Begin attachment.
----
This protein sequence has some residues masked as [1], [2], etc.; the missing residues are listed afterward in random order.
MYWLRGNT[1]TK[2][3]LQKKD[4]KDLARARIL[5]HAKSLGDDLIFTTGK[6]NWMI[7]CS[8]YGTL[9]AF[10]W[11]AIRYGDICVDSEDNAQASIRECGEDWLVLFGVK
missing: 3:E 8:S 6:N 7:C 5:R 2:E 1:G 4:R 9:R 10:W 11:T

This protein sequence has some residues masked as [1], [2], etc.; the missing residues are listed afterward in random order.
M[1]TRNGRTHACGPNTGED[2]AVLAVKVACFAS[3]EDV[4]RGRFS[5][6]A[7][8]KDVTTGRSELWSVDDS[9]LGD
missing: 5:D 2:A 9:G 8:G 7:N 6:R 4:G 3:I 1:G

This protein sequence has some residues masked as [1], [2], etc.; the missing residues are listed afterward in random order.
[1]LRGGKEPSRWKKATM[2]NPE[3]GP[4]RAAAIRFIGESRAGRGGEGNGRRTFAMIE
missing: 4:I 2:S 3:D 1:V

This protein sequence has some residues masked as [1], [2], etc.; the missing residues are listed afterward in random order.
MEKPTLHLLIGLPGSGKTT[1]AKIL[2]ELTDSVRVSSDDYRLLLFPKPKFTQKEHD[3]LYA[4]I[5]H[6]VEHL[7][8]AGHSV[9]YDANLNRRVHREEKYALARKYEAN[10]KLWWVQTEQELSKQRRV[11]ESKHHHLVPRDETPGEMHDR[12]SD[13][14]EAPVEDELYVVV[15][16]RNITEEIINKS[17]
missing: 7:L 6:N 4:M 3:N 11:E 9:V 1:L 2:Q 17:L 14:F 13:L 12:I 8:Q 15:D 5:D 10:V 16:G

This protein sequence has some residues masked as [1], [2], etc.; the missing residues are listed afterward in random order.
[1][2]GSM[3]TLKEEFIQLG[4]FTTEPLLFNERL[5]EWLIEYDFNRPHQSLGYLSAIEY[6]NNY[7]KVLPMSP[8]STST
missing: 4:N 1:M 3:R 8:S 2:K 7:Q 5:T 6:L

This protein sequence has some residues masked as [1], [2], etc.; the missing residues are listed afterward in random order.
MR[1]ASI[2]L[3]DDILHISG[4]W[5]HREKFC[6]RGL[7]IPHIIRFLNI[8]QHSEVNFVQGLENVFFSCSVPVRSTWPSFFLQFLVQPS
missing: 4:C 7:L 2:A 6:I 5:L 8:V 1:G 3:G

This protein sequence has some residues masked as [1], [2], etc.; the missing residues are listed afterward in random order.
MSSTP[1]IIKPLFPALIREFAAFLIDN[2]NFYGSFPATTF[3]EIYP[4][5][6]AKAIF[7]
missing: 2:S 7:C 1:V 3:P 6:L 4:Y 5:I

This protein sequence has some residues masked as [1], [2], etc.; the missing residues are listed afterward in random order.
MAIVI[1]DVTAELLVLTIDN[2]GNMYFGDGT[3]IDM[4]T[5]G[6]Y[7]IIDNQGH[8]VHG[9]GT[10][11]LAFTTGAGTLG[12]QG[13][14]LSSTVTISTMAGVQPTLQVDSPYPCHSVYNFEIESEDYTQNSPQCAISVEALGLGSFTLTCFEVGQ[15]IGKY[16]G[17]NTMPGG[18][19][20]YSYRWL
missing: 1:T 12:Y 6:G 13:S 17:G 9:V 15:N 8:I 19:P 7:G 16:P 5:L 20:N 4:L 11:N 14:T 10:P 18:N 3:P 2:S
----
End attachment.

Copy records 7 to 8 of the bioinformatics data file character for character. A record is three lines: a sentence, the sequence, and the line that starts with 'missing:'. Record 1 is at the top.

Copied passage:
This protein sequence has some residues masked as [1], [2], etc.; the missing residues are listed afterward in random order.
MSSTP[1]IIKPLFPALIREFAAFLIDN[2]NFYGSFPATTF[3]EIYP[4][5][6]AKAIF[7]
missing: 2:S 7:C 1:V 3:P 6:L 4:Y 5:I

This protein sequence has some residues masked as [1], [2], etc.; the missing residues are listed afterward in random order.
MAIVI[1]DVTAELLVLTIDN[2]GNMYFGDGT[3]IDM[4]T[5]G[6]Y[7]IIDNQGH[8]VHG[9]GT[10][11]LAFTTGAGTLG[12]QG[13][14]LSSTVTISTMAGVQPTLQVDSPYPCHSVYNFEIESEDYTQNSPQCAISVEALGLGSFTLTCFEVGQ[15]IGKY[16]G[17]NTMPGG[18][19][20]YSYRWL
missing: 1:T 12:Y 6:G 13:S 17:G 9:V 15:N 8:I 19:P 7:G 16:P 5:L 20:N 4:L 11:N 14:T 10:P 18:N 3:P 2:S